intent of the operating procedures is to provide workable, useful, and clearly written instructions for conducting operating activities.  To have effective operating procedures, the task and procedures directly and indirectly related to the covered process must be appropriate, clear, consistent, and most importantly, communicated to employees.  Operating procedures are specific instructions or details on what steps are taken or followed in caring out the stated procedures.  The specific instructions include the applicable safety precautions and appropriate information on safety implications. 
In addition to training on operating procedures, the Red River Mill has a comprehensive training program for all employees involved in operating the process.  New employees receive basic training in mill operations. In addition, all operators periodically receive refresher training on the operating procedures to ensure that their skills and knowledge are maintained at an acceptable leve 
l.  This refresher training is conducted at least every 3 years. All of this training is documented for each operator including the means used to verify that the operator understood the training. 
The Red River Mill uses contractors during periods of increased maintenance or construction activities.  Because some contractors work on or near process equipment, the mill has procedures in place to ensure that contractors (1) perform their work in a safe manner, (2) have appropriate knowledge and skills, (3) are aware of the hazards of their workplace, (4) understand what they should do in the event of an emergency, (5) understand and follow site specific safety rules, and (6) inform mill personnel of any hazards that they find during their work.  This is accomplished by providing contractors with an orientation session that covers (1) a process overview, (2) information about safety and health hazards, (3) emergency response plan requirements, and (4) safe work practices prio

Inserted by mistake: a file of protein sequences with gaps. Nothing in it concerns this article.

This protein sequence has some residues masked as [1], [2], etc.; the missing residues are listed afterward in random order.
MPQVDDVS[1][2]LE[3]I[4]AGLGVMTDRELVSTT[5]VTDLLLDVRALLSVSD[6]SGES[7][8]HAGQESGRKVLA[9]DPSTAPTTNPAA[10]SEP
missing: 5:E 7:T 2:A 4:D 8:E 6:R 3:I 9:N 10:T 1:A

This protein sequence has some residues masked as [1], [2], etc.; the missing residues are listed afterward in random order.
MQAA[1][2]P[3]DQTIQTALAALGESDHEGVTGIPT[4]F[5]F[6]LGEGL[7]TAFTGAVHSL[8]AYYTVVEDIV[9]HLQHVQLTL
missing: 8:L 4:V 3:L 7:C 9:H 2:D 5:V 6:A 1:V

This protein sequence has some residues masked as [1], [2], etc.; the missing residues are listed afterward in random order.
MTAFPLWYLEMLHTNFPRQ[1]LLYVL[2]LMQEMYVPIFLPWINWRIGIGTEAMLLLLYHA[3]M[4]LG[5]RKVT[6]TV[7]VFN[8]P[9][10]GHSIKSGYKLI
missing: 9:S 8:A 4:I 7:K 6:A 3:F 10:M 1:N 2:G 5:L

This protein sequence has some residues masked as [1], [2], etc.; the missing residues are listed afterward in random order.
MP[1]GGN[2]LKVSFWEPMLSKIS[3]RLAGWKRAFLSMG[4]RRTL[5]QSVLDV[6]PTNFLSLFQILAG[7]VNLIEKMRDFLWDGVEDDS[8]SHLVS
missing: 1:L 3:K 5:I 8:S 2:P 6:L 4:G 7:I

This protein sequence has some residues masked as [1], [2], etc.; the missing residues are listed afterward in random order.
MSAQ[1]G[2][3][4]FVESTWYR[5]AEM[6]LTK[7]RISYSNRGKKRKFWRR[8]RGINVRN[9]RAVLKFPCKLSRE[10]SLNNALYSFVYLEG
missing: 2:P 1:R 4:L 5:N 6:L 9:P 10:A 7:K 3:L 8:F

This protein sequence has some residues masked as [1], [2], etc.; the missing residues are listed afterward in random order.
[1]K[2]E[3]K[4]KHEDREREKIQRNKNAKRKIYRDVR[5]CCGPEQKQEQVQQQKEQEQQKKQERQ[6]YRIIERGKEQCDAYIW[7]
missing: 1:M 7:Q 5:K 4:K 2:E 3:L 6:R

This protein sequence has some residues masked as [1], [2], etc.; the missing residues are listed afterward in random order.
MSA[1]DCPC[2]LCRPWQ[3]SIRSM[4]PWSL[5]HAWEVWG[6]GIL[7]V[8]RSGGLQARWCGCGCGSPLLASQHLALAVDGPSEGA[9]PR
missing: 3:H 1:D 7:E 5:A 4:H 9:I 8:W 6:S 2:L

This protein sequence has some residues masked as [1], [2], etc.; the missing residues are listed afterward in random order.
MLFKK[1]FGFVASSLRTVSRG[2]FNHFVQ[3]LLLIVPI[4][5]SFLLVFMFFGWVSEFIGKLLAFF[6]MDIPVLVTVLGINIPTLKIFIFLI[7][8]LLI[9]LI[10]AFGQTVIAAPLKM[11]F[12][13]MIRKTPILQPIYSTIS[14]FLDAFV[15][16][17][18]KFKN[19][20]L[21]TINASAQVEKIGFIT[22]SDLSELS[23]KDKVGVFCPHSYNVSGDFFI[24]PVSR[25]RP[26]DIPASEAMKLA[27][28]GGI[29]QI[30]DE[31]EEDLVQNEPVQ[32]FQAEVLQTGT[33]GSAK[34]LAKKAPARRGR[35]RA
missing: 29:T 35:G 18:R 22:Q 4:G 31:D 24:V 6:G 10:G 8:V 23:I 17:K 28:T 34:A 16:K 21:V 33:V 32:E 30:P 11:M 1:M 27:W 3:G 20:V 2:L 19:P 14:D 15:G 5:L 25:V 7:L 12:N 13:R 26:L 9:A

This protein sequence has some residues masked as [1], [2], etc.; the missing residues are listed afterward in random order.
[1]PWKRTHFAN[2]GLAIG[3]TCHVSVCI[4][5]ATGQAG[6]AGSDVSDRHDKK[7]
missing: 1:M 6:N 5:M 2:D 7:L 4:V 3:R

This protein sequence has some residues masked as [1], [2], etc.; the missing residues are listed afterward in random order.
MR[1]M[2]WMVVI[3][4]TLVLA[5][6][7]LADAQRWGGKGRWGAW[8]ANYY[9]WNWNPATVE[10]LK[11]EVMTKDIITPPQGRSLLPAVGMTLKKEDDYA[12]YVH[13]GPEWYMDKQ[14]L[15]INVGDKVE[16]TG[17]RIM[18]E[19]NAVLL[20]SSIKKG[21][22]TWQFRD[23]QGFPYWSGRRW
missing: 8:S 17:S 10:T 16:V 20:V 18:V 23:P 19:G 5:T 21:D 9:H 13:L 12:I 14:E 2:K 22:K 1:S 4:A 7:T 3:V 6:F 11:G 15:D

r to beginning their work.  In addition, the Red River Mill evaluates contractor safety programs and performance during the selection of a contractor.  Mill personnel periodically monitor contract performance to ensure that contractors are fulfilling their safety obligations. 
Pre-startup Safety Review (PSSR) 
The Red River Mill conducts a PSSR on any new facility or facility modification that requires a change in process safety information.  The purpose of the PSSR is to ensure that safety features, procedures, personnel, and equipment are appropriately prepared for startup prior to placing the equipment into service.  This review provides one additional check to make sure construction is in accordance with design specification and that all-supporting systems are operationally ready. The PSSR involves field verification of the construction and serves a quality assurance function by requiring verification that accident prevention program requirements are properly implemented. 
al Integrity 
The Red River Mill has well established practices and procedures for maintaining process equipment.  The basic aspects of this program include (1) training, (2) developing written procedures, (3) performing inspections and tests, (4) correcting equipment deficiencies, when identified, and (5) applying quality assurance measures.  In combination, these activities form a system that maintains the mechanical integrity of the process.